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I have a new hero in my life. Actually, I kind of want to be her. Her name is Kelly Wood, and she is an urban farmer who somehow came into possession of five acres of wooded land just 1.5 miles from downtown Portland, Oregon. Kelly converted a meadow on her property into a .5 acre garden and, from what I have learned thus far, began by selling her produce to her husband’s coworkers. The demand grew, and Kelly took on more and more responsibility with goats, chickens, and very recently, bees. Now Kelly considers herself a full-fledged farmer, and runs what is known as a CSA: Community Supported Agriculture.

CSA is a fairly new thing. A group of interested people buy shares in a farmer’s crops, giving the farmer the financial stability needed early in the season to start growing. The farmer offers a certain amount of produce to each shareholder each week throughout the growing season. Usually, about $30 a week will get the shareholder a large bag or box full of whatever produce is in season at that point in time. There are a lot of farmers who participate in CSAs, and even here in Indianapolis you can get farm fresh produce delivered right to your doorstep. The challenge for the shareholder lies in knowing or figuring out how to use whatever you end up getting, because it’s not always a very predictable process.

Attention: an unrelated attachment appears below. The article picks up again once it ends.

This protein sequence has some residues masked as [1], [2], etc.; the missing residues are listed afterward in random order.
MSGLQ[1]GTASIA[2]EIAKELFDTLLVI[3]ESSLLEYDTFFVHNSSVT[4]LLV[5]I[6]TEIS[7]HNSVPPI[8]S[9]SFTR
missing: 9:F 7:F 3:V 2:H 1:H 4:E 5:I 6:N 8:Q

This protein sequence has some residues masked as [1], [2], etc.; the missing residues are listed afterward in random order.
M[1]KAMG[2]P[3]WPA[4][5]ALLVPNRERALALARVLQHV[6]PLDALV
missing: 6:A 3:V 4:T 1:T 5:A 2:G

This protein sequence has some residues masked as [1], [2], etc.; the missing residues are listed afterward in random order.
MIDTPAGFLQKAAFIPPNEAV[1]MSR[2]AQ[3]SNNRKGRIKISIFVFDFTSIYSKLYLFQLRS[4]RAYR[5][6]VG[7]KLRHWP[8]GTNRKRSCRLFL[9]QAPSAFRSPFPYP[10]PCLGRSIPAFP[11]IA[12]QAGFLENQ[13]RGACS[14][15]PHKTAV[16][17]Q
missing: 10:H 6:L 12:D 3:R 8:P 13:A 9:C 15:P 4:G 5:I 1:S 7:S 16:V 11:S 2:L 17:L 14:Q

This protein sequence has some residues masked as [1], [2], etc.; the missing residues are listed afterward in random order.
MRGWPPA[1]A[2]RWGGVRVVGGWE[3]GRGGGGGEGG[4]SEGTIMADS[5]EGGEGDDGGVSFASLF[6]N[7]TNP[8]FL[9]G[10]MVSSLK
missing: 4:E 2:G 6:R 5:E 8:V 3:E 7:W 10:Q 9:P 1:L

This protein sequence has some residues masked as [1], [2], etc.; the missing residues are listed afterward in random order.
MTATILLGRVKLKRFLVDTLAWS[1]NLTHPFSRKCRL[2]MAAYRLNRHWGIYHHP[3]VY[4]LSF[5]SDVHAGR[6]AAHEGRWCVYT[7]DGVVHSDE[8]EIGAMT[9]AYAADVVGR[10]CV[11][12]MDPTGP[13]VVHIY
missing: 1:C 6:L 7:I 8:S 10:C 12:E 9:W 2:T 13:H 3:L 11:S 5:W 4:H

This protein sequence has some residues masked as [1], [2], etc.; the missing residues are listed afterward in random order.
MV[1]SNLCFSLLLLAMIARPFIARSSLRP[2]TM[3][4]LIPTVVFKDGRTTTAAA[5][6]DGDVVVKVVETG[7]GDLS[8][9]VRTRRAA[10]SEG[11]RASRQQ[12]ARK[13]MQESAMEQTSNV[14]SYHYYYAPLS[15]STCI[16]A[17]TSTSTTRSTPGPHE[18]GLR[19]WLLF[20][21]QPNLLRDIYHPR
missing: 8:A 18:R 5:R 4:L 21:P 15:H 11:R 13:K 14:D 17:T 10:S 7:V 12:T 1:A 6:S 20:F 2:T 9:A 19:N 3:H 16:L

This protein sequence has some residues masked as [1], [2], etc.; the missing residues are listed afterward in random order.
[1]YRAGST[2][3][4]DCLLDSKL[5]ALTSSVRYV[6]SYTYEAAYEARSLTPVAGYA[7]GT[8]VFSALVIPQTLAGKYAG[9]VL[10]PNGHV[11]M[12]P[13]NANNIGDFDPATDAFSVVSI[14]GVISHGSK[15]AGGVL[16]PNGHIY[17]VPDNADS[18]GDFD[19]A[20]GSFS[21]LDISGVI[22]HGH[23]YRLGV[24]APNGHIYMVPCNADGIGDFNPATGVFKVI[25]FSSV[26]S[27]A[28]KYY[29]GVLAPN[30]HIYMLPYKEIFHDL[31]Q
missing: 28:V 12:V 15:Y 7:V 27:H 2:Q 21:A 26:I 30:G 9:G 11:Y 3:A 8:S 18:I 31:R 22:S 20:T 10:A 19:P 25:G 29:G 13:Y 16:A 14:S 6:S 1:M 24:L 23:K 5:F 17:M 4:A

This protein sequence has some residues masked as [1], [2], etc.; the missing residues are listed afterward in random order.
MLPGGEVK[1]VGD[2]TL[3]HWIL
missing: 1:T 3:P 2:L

The reason I like Kelly’s farm, Amaranth Produce, so much is that she keeps it small and does basically all of the work herself. She has only six shareholders, to which she provides veggies, fruit, honey, eggs, and flowers for almost half the year. That, to me, is inspiring in its doableness. Its doability. Its potential to be did.

You know what I mean.

My Big Question is: why only half the year? Every CSA I’ve come across in my (limited) internet research confines their services to a 16-, 18-, or 20-week growing season. Yes, I know that not many things grow after the first frost hits, but wouldn’t those families still like to receive goods and produce for the rest of the year? If matters of storage and licensing could be worked out, I would rather see a CSA that goes the extra mile to provide their customers with potatoes, carrots, garlic, apples, and home baked bread, pies, cookies, or even pastas, right through November and on to March.

I guess I have a lot to learn, but it seems like a good idea to me, anyway.

But back to Farmer Kelly. Not only does she live where I want to live and have the garden I would love to have, she also makes her living by writing articles and doing tv spots, like how to harvest green beans:

If hers doesn’t sound like the perfect life, I don’t know what is.

(See pictures of Kelly’s farm, Amaranth Produce, at her website.)

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